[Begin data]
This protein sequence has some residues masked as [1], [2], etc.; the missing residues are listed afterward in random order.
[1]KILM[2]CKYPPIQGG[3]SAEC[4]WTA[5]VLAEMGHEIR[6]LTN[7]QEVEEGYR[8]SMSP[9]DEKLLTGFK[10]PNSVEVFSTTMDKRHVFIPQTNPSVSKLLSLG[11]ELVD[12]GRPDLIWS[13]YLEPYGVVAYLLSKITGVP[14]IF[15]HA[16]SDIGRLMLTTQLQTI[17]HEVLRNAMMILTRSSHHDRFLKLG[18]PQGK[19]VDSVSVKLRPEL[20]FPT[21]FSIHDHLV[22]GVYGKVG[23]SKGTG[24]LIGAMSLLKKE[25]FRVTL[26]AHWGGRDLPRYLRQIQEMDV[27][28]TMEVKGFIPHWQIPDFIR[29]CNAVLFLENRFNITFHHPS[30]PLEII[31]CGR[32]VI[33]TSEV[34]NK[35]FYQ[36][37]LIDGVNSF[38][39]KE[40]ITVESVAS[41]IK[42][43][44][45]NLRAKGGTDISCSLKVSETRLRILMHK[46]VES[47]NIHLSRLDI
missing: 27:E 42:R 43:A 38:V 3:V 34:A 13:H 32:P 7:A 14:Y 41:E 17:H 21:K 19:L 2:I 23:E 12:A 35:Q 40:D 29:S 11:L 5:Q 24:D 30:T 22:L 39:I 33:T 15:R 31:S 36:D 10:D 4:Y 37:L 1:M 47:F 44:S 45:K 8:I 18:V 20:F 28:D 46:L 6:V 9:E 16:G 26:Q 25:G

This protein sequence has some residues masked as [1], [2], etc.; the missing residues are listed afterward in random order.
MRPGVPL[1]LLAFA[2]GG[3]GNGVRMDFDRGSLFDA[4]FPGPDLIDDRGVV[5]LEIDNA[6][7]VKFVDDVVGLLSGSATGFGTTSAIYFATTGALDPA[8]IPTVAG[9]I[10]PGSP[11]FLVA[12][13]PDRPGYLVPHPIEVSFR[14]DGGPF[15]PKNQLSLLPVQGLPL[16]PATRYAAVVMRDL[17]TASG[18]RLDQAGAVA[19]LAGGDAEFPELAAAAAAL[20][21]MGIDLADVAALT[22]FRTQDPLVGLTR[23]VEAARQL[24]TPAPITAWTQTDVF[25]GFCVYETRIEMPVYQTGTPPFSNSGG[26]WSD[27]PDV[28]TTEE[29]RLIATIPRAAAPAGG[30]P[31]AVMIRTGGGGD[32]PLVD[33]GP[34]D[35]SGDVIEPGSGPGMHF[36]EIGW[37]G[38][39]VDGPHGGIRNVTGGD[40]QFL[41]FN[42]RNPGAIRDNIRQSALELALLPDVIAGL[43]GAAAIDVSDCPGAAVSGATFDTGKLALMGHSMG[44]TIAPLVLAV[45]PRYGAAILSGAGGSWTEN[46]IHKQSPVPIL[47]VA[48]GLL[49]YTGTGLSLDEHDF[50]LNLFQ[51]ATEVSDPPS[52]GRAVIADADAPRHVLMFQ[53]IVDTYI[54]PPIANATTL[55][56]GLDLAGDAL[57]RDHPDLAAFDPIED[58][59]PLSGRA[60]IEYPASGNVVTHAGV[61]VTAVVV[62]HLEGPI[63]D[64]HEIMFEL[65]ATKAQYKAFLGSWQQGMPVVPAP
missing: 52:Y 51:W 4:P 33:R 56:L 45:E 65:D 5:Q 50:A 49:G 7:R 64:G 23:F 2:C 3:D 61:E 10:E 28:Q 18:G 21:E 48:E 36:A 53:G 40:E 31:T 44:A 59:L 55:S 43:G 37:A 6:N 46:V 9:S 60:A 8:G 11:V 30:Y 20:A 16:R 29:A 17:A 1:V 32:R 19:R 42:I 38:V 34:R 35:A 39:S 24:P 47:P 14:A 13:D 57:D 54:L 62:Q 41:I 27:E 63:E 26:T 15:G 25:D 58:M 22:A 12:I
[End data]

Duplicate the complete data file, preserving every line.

This protein sequence has some residues masked as [1], [2], etc.; the missing residues are listed afterward in random order.
[1]KILM[2]CKYPPIQGG[3]SAEC[4]WTA[5]VLAEMGHEIR[6]LTN[7]QEVEEGYR[8]SMSP[9]DEKLLTGFK[10]PNSVEVFSTTMDKRHVFIPQTNPSVSKLLSLG[11]ELVD[12]GRPDLIWS[13]YLEPYGVVAYLLSKITGVP[14]IF[15]HA[16]SDIGRLMLTTQLQTI[17]HEVLRNAMMILTRSSHHDRFLKLG[18]PQGK[19]VDSVSVKLRPEL[20]FPT[21]FSIHDHLV[22]GVYGKVG[23]SKGTG[24]LIGAMSLLKKE[25]FRVTL[26]AHWGGRDLPRYLRQIQEMDV[27][28]TMEVKGFIPHWQIPDFIR[29]CNAVLFLENRFNITFHHPS[30]PLEII[31]CGR[32]VI[33]TSEV[34]NK[35]FYQ[36][37]LIDGVNSF[38][39]KE[40]ITVESVAS[41]IK[42][43][44][45]NLRAKGGTDISCSLKVSETRLRILMHK[46]VES[47]NIHLSRLDI
missing: 27:E 42:R 43:A 38:V 3:V 34:A 13:H 32:P 7:A 14:Y 41:E 17:H 21:K 19:L 2:I 23:E 12:A 35:Q 40:D 29:S 11:L 5:Q 24:D 30:T 22:L 39:I 33:T 15:R 31:S 36:D 10:D 4:Y 37:L 1:M 47:F 44:S 45:K 8:I 18:V 20:F 28:D 46:L 6:V 9:E 16:G 26:Q 25:G

This protein sequence has some residues masked as [1], [2], etc.; the missing residues are listed afterward in random order.
MRPGVPL[1]LLAFA[2]GG[3]GNGVRMDFDRGSLFDA[4]FPGPDLIDDRGVV[5]LEIDNA[6][7]VKFVDDVVGLLSGSATGFGTTSAIYFATTGALDPA[8]IPTVAG[9]I[10]PGSP[11]FLVA[12][13]PDRPGYLVPHPIEVSFR[14]DGGPF[15]PKNQLSLLPVQGLPL[16]PATRYAAVVMRDL[17]TASG[18]RLDQAGAVA[19]LAGGDAEFPELAAAAAAL[20][21]MGIDLADVAALT[22]FRTQDPLVGLTR[23]VEAARQL[24]TPAPITAWTQTDVF[25]GFCVYETRIEMPVYQTGTPPFSNSGG[26]WSD[27]PDV[28]TTEE[29]RLIATIPRAAAPAGG[30]P[31]AVMIRTGGGGD[32]PLVD[33]GP[34]D[35]SGDVIEPGSGPGMHF[36]EIGW[37]G[38][39]VDGPHGGIRNVTGGD[40]QFL[41]FN[42]RNPGAIRDNIRQSALELALLPDVIAGL[43]GAAAIDVSDCPGAAVSGATFDTGKLALMGHSMG[44]TIAPLVLAV[45]PRYGAAILSGAGGSWTEN[46]IHKQSPVPIL[47]VA[48]GLL[49]YTGTGLSLDEHDF[50]LNLFQ[51]ATEVSDPPS[52]GRAVIADADAPRHVLMFQ[53]IVDTYI[54]PPIANATTL[55][56]GLDLAGDAL[57]RDHPDLAAFDPIED[58][59]PLSGRA[60]IEYPASGNVVTHAGV[61]VTAVVV[62]HLEGPI[63]D[64]HEIMFEL[65]ATKAQYKAFLGSWQQGMPVVPAP
missing: 52:Y 51:W 4:P 33:R 56:L 45:E 65:D 5:Q 50:A 49:G 7:R 64:G 23:F 2:C 3:D 61:E 10:E 28:Q 18:G 21:E 48:E 36:A 53:G 40:E 31:T 44:A 59:L 55:S 43:G 37:A 6:N 46:V 9:S 60:A 8:G 11:V 30:Y 20:A 16:R 29:A 17:A 1:V 32:R 19:R 42:I 38:V 34:R 35:A 39:S 24:P 47:P 14:A 13:D 57:D 54:L 62:Q 41:I 27:E 63:E 26:T 15:G 25:D 58:M 22:A 12:I